Whirling like a postmodern dervish through the dimly lit 9:30 club Wednesday night, Soul Coughing front man Michael Doughty repeated the same words over and over: "Get onto the bus . . . that's gonna take you back to Beelzebub!" Driven by the nearly melody-free cacophony of lyrics, upright bass, drums and the occasional scratch of a turntable, the crowd obediently wiggled its way around the band's tight 90-minute set, not stopping to ponder what the guru was saying. Apparently it didn't matter

That Doughty's lyrics fly over, or at least by, the heads of his audience during Soul Coughing performances isn't a problem. In fact, it's an asset. In a band that brings together old-fashioned hip-hop, old-school jazz and New School poetry, the secret to success lies is not letting one artistic facet overwhelm the other. Soul Coughing strikes this balance well.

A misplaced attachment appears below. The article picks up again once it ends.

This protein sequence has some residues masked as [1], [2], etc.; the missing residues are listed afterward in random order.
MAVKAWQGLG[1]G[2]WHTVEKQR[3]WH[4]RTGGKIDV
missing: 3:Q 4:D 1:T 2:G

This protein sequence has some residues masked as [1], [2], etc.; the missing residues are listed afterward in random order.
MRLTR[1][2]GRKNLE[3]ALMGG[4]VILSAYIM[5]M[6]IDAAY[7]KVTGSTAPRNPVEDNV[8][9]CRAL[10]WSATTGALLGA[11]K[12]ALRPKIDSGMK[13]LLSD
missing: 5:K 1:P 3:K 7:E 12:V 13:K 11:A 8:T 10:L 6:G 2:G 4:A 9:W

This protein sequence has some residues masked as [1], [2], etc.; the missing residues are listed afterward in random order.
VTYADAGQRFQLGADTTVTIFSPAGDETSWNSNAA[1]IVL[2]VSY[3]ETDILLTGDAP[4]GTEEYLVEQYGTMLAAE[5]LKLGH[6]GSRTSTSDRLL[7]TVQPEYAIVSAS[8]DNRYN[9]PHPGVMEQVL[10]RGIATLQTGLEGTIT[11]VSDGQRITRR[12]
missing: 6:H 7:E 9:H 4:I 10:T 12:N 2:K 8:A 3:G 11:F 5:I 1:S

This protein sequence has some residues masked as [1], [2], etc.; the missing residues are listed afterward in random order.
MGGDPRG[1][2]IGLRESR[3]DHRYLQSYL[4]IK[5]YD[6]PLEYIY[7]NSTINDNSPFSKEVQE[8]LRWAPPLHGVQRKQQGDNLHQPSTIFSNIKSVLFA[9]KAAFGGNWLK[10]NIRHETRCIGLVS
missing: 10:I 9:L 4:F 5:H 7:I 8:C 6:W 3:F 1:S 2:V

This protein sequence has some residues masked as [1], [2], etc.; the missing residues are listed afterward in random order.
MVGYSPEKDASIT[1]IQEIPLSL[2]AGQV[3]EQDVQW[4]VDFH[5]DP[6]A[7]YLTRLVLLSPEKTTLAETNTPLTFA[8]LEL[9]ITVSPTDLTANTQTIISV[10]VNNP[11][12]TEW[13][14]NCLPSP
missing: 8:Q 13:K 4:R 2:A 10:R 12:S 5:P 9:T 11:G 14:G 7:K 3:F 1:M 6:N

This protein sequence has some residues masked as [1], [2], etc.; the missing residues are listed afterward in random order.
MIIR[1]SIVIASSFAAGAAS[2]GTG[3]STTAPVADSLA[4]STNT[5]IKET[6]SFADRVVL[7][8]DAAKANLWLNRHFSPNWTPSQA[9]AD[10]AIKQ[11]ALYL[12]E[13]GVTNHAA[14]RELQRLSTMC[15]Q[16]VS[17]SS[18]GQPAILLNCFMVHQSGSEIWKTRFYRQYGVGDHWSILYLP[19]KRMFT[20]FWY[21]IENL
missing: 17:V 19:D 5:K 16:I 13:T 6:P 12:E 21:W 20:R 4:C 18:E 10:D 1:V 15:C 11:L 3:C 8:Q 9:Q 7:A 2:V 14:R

The band's sound has an ahead-of-its-time feel, but that hasn't stopped it from developing a fanatically loyal fan base and a repertoire of recognizable songs showcasing Doughty's own brand of singing. On its biggest hit to date, the single "Circles," the singer's voice barely flirts with a hint of melody, infusing the normally bass- and beat-driven output with a smidgen of traditional musical quality.

It may be a shame that the band's least experimental song is the one that made it well enough known to headline at the 9:30. But it's just enough to let us know that, despite its cutting-edge character, Soul Coughing isn't putting us on.